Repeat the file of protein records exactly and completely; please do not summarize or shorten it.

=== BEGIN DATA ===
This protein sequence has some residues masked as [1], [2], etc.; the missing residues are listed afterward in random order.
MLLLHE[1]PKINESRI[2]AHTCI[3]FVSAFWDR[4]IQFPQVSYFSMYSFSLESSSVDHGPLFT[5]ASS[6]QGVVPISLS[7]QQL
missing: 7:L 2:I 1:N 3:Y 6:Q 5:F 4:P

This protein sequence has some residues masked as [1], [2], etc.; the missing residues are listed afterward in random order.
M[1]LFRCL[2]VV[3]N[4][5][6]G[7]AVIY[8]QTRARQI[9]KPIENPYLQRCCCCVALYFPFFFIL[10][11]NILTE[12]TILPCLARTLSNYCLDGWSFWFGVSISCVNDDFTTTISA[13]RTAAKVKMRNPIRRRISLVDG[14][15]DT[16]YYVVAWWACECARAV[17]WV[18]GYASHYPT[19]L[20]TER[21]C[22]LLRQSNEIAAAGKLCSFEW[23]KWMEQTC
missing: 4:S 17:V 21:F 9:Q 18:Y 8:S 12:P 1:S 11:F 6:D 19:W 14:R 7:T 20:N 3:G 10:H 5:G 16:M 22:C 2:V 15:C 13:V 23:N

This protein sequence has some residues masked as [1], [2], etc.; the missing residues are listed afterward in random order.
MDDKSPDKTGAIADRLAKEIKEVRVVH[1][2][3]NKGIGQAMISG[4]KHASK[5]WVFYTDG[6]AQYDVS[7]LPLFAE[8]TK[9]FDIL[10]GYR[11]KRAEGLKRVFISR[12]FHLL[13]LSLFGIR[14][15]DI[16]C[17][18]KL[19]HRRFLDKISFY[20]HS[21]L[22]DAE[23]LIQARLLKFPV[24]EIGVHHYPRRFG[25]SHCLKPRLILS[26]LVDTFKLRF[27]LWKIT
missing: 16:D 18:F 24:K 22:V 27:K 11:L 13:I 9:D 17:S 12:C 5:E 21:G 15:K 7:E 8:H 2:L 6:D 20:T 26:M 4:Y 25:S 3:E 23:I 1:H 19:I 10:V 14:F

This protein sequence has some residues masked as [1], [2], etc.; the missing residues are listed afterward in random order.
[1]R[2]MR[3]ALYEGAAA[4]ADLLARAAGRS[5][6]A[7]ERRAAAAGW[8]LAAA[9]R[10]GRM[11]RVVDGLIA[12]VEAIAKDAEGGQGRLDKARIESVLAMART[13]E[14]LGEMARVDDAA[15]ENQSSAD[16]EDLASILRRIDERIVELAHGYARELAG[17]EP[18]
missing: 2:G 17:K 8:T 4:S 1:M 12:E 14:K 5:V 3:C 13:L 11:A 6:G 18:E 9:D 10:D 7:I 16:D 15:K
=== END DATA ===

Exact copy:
This protein sequence has some residues masked as [1], [2], etc.; the missing residues are listed afterward in random order.
MLLLHE[1]PKINESRI[2]AHTCI[3]FVSAFWDR[4]IQFPQVSYFSMYSFSLESSSVDHGPLFT[5]ASS[6]QGVVPISLS[7]QQL
missing: 7:L 2:I 1:N 3:Y 6:Q 5:F 4:P

This protein sequence has some residues masked as [1], [2], etc.; the missing residues are listed afterward in random order.
M[1]LFRCL[2]VV[3]N[4][5][6]G[7]AVIY[8]QTRARQI[9]KPIENPYLQRCCCCVALYFPFFFIL[10][11]NILTE[12]TILPCLARTLSNYCLDGWSFWFGVSISCVNDDFTTTISA[13]RTAAKVKMRNPIRRRISLVDG[14][15]DT[16]YYVVAWWACECARAV[17]WV[18]GYASHYPT[19]L[20]TER[21]C[22]LLRQSNEIAAAGKLCSFEW[23]KWMEQTC
missing: 4:S 17:V 21:F 9:Q 18:Y 8:S 12:P 1:S 11:F 6:D 19:W 14:R 7:T 20:N 3:G 10:H 5:G 16:M 22:C 2:V 15:C 13:V 23:N

This protein sequence has some residues masked as [1], [2], etc.; the missing residues are listed afterward in random order.
MDDKSPDKTGAIADRLAKEIKEVRVVH[1][2][3]NKGIGQAMISG[4]KHASK[5]WVFYTDG[6]AQYDVS[7]LPLFAE[8]TK[9]FDIL[10]GYR[11]KRAEGLKRVFISR[12]FHLL[13]LSLFGIR[14][15]DI[16]C[17][18]KL[19]HRRFLDKISFY[20]HS[21]L[22]DAE[23]LIQARLLKFPV[24]EIGVHHYPRRFG[25]SHCLKPRLILS[26]LVDTFKLRF[27]LWKIT
missing: 16:D 18:F 24:K 22:V 27:K 11:L 13:I 9:D 17:S 12:C 5:E 21:G 15:K 7:E 8:H 2:L 6:D 20:T 26:M 4:Y 25:S 3:E 23:I 1:H 19:I 10:V 14:F

This protein sequence has some residues masked as [1], [2], etc.; the missing residues are listed afterward in random order.
[1]R[2]MR[3]ALYEGAAA[4]ADLLARAAGRS[5][6]A[7]ERRAAAAGW[8]LAAA[9]R[10]GRM[11]RVVDGLIA[12]VEAIAKDAEGGQGRLDKARIESVLAMART[13]E[14]LGEMARVDDAA[15]ENQSSAD[16]EDLASILRRIDERIVELAHGYARELAG[17]EP[18]
missing: 2:G 17:K 8:T 4:S 1:M 12:E 14:K 5:V 3:C 13:L 11:A 6:G 18:E 9:D 10:D 7:I 16:D 15:K